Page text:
2021 Open Championship live blog: Jordan Spieth surges up leaderboard at Royal St. George’s
The final men’s major of 2021 has arrived, as the game’s best tee off at Royal St. George’s for the 149th Open Championship. Hideki Matsuyama, Phil Mickelson and Jon Rahm have already won majors this season, but who will claim the final one?
Tee times for the opening round at Royal St. George’s begin at 1:35 a.m. ET on Thursday with the final group off at 11:16 a.m. You can follow all of the action with our live blog below, which we’ll update throughout the first round.
Refresh this page often for the latest updates from the 2021 Open Championship. The newest items will be at the top.
2021 Open Championship quick links
— How to watch the Open Championship
— Open Championship picks to win, sleepers to watch
— Round 1 Open tee times, groupings
— Meet Royal St. George’s, host of the Open Championship
— Open Championship leaderboard
Open Championship leaderboard
2:50 p.m. ET: Tommy Fleetwood birdies 18 to reach three under
Local favorite Tommy Fleetwood birdied his final hole to reach three under on the day, three behind Oosthuizen and currently T9.
2:45 p.m. ET: Xander Schauffele, Rickie Fowler post one under
Schauffele and Fowler posted rounds of one-under 69 to sit five shots off the lead, currently T32.
1:46 p.m. ET: Webb Simpson moves to within two
A birdie on the par-3 16th brings Webb Simpson to four under on the day and two shots off the lead with two holes to play.
1:17 p.m. ET: Webb Simpson is three back with four to play
Webb Simpson has played himself into the mix, with four birdies in 14 holes. He’s three under on the day — three shots off the lead — with four holes remaining in his opening round.
1:12 p.m. ET: Collin Morikawa makes impressive Open Championship debut
It’s hard to believe that World No. 4 and 2020 PGA champion Collin Morikawa has never played in an Open Championship until now, but the young star made an excellent debut, posting a round of three-under 67, which is currently T8, three shots back.
12:49 p.m. ET: Benjamin Hebet is two back
Frenchman Benjamin Hebert birdied the par-4 14th to reach four under on the day — two shot behind Oosthuizen’s lead.
12:00 p.m. ET: Rory falls to +1
After suffering back-to-back bogeys on Nos. 5 and 6, Rory McIlroy tumbled down the leaderboard to T73, one over on the day.
11:57 a.m. ET: Tony Finau leaps into contention with back-to-back birdies
Tony Finau is only four shots back after carding back-to-back birdies on Nos. 13 and 14. He’s now two under on the day with three holes left to play in his first round.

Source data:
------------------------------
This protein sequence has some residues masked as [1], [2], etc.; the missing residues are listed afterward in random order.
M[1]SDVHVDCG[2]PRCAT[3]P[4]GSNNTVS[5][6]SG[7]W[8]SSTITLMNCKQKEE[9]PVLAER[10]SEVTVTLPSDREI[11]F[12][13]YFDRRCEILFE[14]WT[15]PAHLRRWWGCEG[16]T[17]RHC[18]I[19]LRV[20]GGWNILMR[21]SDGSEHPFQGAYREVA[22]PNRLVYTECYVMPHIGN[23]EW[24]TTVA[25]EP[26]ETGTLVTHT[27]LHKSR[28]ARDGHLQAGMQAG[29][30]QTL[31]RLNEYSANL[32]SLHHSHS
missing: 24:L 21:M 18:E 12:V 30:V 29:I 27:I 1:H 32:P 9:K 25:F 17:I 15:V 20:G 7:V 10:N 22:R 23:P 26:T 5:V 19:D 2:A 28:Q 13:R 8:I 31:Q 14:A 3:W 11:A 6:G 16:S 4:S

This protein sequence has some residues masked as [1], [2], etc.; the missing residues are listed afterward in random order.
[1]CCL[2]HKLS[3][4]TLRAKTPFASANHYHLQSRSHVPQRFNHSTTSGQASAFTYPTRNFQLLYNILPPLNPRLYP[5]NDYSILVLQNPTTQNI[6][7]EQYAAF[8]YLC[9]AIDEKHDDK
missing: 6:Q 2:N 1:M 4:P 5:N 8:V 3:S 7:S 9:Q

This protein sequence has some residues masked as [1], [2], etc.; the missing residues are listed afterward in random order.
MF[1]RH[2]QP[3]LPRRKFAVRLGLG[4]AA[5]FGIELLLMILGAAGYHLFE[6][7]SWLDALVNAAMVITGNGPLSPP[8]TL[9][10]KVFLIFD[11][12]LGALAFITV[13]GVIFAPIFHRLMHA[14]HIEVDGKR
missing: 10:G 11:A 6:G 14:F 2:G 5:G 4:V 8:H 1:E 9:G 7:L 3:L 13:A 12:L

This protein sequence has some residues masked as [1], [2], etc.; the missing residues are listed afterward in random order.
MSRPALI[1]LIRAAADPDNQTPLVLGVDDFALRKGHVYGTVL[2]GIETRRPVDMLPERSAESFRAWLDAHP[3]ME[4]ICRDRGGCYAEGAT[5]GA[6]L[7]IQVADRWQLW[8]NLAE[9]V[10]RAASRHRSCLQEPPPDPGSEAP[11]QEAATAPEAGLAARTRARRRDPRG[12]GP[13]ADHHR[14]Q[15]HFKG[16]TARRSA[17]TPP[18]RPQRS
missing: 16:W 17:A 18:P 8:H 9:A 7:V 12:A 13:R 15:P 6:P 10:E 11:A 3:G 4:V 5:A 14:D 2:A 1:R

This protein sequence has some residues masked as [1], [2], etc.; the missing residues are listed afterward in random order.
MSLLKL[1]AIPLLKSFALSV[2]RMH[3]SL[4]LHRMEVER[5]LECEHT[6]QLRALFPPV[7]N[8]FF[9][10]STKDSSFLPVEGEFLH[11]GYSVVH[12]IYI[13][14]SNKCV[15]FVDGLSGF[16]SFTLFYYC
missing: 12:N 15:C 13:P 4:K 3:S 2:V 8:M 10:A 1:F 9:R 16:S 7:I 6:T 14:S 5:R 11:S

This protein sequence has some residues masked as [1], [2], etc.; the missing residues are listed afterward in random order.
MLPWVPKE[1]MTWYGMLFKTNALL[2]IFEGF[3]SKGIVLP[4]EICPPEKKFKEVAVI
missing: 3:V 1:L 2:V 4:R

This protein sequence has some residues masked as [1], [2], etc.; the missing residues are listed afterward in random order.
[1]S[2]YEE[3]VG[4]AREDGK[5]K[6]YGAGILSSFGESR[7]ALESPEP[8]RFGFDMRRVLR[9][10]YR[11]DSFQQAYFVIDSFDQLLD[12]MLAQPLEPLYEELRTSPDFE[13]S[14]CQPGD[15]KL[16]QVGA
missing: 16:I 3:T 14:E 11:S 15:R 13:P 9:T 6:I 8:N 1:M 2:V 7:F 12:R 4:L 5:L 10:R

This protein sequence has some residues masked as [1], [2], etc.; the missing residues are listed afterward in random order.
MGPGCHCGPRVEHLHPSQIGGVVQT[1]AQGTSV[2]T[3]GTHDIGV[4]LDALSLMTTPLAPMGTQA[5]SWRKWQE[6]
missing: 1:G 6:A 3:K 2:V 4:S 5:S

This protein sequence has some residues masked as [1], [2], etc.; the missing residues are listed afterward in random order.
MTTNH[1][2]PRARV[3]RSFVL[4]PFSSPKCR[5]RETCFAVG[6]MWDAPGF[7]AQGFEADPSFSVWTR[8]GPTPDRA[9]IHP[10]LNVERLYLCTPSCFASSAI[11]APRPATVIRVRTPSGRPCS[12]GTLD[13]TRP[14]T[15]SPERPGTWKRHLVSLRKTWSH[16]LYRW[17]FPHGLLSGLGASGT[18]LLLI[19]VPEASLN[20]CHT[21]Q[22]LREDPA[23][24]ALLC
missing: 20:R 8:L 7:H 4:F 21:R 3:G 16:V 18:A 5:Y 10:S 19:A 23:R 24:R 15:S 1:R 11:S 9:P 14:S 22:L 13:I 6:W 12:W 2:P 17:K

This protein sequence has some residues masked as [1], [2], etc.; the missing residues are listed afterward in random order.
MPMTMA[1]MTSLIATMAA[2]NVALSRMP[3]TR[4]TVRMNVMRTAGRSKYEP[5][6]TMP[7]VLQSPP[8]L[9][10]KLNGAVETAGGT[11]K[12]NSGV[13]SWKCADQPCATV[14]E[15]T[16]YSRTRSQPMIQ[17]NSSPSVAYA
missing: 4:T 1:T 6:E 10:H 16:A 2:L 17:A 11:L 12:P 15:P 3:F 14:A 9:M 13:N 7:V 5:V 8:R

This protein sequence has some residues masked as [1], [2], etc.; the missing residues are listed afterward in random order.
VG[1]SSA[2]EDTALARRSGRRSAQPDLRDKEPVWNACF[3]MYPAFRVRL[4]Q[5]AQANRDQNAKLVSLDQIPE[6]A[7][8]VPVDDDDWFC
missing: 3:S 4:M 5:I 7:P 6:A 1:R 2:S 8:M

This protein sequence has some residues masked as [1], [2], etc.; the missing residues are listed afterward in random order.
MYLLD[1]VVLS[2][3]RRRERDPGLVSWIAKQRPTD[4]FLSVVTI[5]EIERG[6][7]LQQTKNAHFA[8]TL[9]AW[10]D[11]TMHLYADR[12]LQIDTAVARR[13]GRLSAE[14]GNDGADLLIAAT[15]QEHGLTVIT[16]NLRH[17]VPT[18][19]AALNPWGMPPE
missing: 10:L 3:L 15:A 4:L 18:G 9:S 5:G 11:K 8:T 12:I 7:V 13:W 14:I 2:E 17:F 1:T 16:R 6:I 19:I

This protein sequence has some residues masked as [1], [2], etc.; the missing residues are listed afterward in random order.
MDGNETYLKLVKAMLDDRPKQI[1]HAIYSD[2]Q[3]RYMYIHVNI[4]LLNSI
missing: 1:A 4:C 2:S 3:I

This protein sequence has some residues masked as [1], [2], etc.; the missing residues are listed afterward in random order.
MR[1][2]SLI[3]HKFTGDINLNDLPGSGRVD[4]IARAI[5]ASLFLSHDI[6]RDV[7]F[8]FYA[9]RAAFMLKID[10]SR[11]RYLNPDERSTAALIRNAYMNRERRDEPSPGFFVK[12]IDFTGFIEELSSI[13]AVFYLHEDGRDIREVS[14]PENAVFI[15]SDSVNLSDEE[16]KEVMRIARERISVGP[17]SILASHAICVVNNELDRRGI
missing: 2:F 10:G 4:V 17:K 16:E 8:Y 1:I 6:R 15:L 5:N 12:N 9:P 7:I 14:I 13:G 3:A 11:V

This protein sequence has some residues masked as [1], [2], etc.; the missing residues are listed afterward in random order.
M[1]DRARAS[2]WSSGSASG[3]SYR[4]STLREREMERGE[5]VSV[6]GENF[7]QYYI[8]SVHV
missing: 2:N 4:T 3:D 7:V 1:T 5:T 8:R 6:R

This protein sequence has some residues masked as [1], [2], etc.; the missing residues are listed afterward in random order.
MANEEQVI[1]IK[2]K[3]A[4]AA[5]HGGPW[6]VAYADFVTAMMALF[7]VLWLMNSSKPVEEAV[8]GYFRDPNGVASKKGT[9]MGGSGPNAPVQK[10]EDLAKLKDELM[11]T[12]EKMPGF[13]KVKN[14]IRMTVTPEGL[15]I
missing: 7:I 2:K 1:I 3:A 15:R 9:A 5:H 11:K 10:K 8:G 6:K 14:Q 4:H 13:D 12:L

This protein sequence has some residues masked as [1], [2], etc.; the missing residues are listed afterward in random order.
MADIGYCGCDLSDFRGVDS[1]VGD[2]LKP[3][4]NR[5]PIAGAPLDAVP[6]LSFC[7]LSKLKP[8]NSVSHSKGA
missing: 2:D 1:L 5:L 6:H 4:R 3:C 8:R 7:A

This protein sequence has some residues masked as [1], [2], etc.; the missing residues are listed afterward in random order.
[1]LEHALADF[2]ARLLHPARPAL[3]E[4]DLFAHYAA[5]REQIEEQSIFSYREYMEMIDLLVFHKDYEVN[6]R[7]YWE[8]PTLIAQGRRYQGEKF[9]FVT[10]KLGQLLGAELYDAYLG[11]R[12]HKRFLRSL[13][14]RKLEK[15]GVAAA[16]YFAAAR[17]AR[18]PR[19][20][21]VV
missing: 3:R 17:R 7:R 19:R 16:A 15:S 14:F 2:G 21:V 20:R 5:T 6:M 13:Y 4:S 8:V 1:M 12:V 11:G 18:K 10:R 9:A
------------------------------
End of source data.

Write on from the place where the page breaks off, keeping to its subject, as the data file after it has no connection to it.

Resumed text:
11:30 a.m. ET: Keith Mitchell on bogey-free spree
Keith Mitchell birdied the par-3 11th to continue a bogey-free run. He’s currently three under par, and three shots off Louis Oozthuizen’s lead with seven holes left to play in the first round.
11:25 a.m. ET: Justin Thomas birdies the 4th
Thomas birdied the par-4 4th hole to get to one-under on the day, which is currently T29.
10:25 a.m. ET: Rory gets his day started
Rory McIlroy is on the course at the 149th Open Championship. McIlroy, a four-time major winner, has not won in a major since 2014, although he did contend last month at the U.S. Open. Will this be the week the drought ends?
9:48 a.m. ET: Oosthuizen takes the solo lead
Louis Oosthuizen is now the outright leader at Royal St. George’s. Oosthuizen shot a bogey-free 64 on Thursday, making six birdies on his way to the solo lead. The 2010 Champion Golfer of the Year has finished runner-up in the last two majors, and he has six major runner-up finishes in his career. He’ll look to break that trend this weekend.
9:14 a.m. ET: Spieth posts 65
Jordan Spieth finished his day with pars at 17 and 18 to shoot 65, and he is currently the leader in the clubhouse. Spieth’s round featured six birdies and just one bogey as he tied his career-low round at the Open Championship.
8:45 a.m. ET: Spieth, Oosthuizen grab co-lead
Jordan Spieth and Louis Oosthuizen have found themselves tied for the lead early on Day 1 of the Open Championship. Spieth birdied the 16th to get to five under, and soon after Oosthuizen birdied 13 and 14 to tie him at five under.
8 a.m. ET: Hughes takes solo lead at Royal St. George’s
Mackenzie Hughes added another birdie on 12, and still without a bogey he leads the 149th Open Championship at five under after 13 holes. Harman is alone in second at four under and eight others are tied for 3rd at three under, a group that includes Jordan Spieth and Louis Oosthuizen.
7:30 a.m. ET: Hughes ties lead; Rahm steps back
Canadian Mackenzie Hughes, aided by birdies on 4, 5 and 6, has tied Harman for the lead of four under with a birdie on 10.
Andy Sullivan, Justin Harding and Danny Willett are all at three under and in the clubhouse.
Jon Rahm, however, ran into trouble on 10. He was even up until then but found trouble in a pot bunker and made double bogey to drop to two over and into a tie for 70th. DeChambeau also sits at two over.
6:55 a.m. ET: Brian Harman makes the turn leading at four under
Brian Harman just bogeyed the 9th, his first of the day, to make the turn in four-under 31 and lead by one. A handful of players are tied at three under, among them Jordan Spieth, who just saved par on 9 for a three-under 32 on the front.
Meanwhile, one of Spieth’s playing partners, Bryson DeChambeau, signed for a two-over 37. DeChambeau bogeyed 8 and 9 to close out the front.
Other notables: Viktor Hovland (thru 15) is in the group of players at three under, Brooks Koepka (thru 14) and Dustin Johnson (thru six) are both two under, and Justin Rose (thru six), Lee Westwood (thru six), Joel Dahmen (thru 13) and Abraham Ancer (thru 14) are all one under.